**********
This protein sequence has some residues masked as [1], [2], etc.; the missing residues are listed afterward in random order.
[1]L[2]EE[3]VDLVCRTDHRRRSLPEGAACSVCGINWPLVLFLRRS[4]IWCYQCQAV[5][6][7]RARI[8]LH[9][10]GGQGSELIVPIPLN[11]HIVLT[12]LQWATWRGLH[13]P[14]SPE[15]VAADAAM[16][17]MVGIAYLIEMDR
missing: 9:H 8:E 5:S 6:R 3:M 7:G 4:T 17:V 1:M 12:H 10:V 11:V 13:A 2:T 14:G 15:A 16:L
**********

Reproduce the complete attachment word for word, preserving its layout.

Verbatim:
This protein sequence has some residues masked as [1], [2], etc.; the missing residues are listed afterward in random order.
[1]L[2]EE[3]VDLVCRTDHRRRSLPEGAACSVCGINWPLVLFLRRS[4]IWCYQCQAV[5][6][7]RARI[8]LH[9][10]GGQGSELIVPIPLN[11]HIVLT[12]LQWATWRGLH[13]P[14]SPE[15]VAADAAM[16][17]MVGIAYLIEMDR
missing: 9:H 8:E 5:S 6:R 3:M 7:G 4:T 17:V 1:M 12:H 10:V 11:V 13:A 2:T 14:G 15:A 16:L